Without reliable internet, I have not been able to teach my online classes.
I have been unable to share what’s happening in Gaza through my social media accounts. I have been unable to publish essays I have written about our situation.
I have felt silenced and powerless.
It has hurt to read messages online asking whether I was still alive. That has happened regularly when I accessed the internet every few days.
I was already scared by the thought of being killed by Israel. Everything in Gaza offers a reminder of how you can be killed.
I might be next
Whenever I go online, I’m reminded of my fears.
I was shocked by a Facebook post saying my friend Yousef Dawas was killed in an Israeli airstrike.
He was so kind and fun to be around, a dynamic and ambitious person. Like me.
Learning that he had been killed reminded me that I might be the next to die.
When I logged on to the internet recently, I saw a picture of a shroud covering an entire family killed by Israel. Only pieces of the bodies were retrieved, and one shroud was enough to cover them all.
That was a reminder that my family could suffer the same fate.
Our uncles have noticed our fears, irritability and boredom. To distract us, they have tried to cheer us up with family games.
We have played tennis together inside the house, truth or dare, card games and puzzles. Some of my cousins read novels.
I have tried to study, as I was meant to take exams before the attack. Even though the exams have been postponed, I was hoping that instead of wasting time, I could study and get myself ready.
I study English literature and methods of education and I’m in my last year now. If I’m lucky, I’ll graduate soon.
On the morning of 17 October, I woke up full of energy. I cleaned the living room, where my family and I sleep.
My mother was preparing breakfast. My siblings were playing cards with our cousins.
I took out my book bag and was about to sit and study. But the intense noise of bombardment rattled us.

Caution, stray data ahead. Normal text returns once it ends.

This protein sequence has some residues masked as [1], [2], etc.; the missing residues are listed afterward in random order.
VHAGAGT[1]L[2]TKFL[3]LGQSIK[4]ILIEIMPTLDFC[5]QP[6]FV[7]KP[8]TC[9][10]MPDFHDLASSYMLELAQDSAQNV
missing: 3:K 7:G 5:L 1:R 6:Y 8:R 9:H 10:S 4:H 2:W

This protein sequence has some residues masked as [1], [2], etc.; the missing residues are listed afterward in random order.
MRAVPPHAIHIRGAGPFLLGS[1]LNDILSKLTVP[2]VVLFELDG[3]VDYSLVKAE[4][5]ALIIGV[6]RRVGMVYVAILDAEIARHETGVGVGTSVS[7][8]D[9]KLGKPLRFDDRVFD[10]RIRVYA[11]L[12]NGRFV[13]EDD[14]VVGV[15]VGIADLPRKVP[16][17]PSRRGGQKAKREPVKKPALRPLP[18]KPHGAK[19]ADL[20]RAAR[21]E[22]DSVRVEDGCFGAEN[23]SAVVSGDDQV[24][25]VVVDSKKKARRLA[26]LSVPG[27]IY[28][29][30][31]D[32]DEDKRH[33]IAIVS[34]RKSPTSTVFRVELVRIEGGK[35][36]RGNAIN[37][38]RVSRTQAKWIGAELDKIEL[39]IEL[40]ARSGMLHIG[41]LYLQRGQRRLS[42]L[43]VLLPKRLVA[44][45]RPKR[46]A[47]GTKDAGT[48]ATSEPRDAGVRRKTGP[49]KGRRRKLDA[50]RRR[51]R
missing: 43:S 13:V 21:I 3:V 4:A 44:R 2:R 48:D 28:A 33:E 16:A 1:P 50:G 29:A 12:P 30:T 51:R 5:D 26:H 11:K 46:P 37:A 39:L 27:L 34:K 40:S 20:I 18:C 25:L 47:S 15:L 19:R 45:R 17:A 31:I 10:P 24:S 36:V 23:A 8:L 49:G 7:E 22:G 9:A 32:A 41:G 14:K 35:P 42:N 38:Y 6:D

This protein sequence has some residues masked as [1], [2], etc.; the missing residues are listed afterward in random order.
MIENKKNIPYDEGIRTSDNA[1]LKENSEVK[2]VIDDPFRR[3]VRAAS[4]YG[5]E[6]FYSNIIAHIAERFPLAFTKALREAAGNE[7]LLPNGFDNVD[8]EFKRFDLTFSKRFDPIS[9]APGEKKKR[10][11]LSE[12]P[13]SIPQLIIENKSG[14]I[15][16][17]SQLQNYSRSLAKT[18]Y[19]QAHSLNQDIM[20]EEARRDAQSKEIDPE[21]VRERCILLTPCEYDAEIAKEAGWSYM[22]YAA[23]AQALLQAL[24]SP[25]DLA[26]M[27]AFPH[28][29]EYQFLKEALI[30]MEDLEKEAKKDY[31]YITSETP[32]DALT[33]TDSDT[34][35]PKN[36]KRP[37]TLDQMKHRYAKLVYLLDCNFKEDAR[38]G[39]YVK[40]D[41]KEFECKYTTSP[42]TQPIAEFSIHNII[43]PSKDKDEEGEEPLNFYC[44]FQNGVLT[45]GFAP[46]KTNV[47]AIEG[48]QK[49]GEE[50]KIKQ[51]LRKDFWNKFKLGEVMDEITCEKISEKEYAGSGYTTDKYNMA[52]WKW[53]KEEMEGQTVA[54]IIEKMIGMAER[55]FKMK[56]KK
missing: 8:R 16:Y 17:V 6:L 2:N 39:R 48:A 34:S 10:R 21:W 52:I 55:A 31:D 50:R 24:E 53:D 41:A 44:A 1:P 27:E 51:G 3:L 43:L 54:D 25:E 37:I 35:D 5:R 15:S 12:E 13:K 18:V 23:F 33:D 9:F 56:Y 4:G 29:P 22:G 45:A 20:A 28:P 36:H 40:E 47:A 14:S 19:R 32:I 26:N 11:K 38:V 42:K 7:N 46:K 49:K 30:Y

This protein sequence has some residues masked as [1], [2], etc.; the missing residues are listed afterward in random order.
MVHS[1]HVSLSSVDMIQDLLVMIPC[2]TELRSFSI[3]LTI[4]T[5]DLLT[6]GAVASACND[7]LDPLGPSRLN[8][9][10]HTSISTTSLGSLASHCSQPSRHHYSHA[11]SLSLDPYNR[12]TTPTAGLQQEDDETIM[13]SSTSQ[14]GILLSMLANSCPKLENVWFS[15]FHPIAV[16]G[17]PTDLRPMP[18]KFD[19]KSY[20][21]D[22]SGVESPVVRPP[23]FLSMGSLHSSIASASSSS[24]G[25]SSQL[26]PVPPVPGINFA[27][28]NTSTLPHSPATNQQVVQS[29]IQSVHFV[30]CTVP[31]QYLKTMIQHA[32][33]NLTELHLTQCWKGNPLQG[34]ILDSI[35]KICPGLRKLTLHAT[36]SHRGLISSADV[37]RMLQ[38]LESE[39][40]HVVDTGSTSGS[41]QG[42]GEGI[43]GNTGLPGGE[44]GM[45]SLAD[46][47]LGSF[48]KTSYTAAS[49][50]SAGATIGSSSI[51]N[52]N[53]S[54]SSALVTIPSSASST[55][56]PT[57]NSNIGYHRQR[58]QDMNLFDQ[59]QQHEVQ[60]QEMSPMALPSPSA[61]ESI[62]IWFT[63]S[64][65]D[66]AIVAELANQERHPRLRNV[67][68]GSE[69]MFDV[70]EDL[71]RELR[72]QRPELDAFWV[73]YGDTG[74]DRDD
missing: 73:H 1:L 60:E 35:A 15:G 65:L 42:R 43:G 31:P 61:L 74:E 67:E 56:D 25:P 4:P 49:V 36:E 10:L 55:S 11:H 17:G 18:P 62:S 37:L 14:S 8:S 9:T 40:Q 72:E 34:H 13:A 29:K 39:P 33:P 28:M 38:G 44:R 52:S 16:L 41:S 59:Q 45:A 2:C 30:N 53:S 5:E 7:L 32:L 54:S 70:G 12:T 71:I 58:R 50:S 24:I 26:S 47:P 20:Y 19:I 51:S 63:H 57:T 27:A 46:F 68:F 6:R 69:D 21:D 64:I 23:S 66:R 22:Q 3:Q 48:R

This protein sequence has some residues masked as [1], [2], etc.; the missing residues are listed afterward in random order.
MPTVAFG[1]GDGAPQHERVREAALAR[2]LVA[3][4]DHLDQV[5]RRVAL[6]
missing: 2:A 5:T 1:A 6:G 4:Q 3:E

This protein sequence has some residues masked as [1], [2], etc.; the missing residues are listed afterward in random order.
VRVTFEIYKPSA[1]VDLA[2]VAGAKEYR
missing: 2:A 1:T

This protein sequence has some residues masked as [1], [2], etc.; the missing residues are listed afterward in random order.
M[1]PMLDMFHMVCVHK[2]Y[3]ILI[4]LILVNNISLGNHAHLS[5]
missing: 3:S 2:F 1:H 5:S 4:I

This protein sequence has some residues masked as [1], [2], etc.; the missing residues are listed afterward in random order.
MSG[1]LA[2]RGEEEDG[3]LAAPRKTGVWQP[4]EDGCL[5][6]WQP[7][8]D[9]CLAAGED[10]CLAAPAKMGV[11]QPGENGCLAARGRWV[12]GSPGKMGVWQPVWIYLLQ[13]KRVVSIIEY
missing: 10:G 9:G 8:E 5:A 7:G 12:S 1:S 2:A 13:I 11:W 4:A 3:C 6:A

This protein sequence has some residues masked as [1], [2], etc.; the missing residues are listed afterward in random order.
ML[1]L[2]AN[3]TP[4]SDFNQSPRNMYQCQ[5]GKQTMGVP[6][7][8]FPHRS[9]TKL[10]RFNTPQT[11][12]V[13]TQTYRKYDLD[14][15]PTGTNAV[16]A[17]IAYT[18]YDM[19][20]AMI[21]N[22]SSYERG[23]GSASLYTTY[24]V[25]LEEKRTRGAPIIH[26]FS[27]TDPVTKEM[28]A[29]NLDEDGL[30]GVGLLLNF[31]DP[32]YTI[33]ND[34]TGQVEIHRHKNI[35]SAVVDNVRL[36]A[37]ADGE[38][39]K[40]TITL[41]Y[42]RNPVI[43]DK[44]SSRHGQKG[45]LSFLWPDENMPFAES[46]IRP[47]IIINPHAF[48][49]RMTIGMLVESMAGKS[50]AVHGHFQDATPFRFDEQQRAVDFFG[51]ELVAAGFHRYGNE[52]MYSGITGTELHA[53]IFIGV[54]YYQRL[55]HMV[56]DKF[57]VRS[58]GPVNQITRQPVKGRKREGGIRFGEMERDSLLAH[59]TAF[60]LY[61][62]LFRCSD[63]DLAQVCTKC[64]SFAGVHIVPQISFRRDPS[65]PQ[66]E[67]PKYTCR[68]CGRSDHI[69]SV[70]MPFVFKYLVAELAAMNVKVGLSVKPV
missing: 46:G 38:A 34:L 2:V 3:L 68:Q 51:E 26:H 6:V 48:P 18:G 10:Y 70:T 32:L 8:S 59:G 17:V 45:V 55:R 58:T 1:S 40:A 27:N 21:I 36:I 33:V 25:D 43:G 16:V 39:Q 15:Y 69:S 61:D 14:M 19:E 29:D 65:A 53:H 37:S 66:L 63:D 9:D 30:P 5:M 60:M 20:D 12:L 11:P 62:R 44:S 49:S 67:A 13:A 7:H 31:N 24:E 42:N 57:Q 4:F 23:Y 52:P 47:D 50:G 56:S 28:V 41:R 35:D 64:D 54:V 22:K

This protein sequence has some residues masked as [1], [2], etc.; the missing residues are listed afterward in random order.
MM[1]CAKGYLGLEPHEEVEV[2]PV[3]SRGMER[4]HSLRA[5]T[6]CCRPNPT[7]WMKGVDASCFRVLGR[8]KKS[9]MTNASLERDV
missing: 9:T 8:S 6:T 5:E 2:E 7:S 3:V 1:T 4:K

I thought we were being bombed, as the building was shaking so badly. The windows broke. Everyone was yelling.
My little cousins were crying. I think I ran to the door, where I found my mother and siblings standing with cousins and uncles.
No one knew what to do until my uncle Abed, who had been outside, came in and soothed us, taking us back to the living room. It turned out that a building right next to our grandparents’ home was totally destroyed with its residents inside.
My uncle was very close, but thank God none of my relatives were hurt.
At least 13 martyrs were pulled out from under the rubble. Three people were killed standing near the building.
A few minutes later, we could see the ambulances and civil defense workers coming with a bulldozer. They started digging and pulling dead and torn bodies out from under the rubble.
We could see that clearly through the broken windows. My mother and some cousins started crying heavily.
I also had a strong urge to cry, but I didn’t. I knew what everyone was thinking as I also was thinking the same thing.
We all visualized ourselves being pulled from under the rubble in pieces – like the people who had just been killed. And if it was not us, then somebody dear and close.
What if that happens to us? Where can we be safe?
If my eyes run across the ceiling, I visualize it falling over and shattering my body.
And if I look through the windows, I’m terrified shrapnel will tear into my body. If I escape to the streets, a building might collapse on me.
How do I protect myself?
This article is co-published with Electronic Intifada.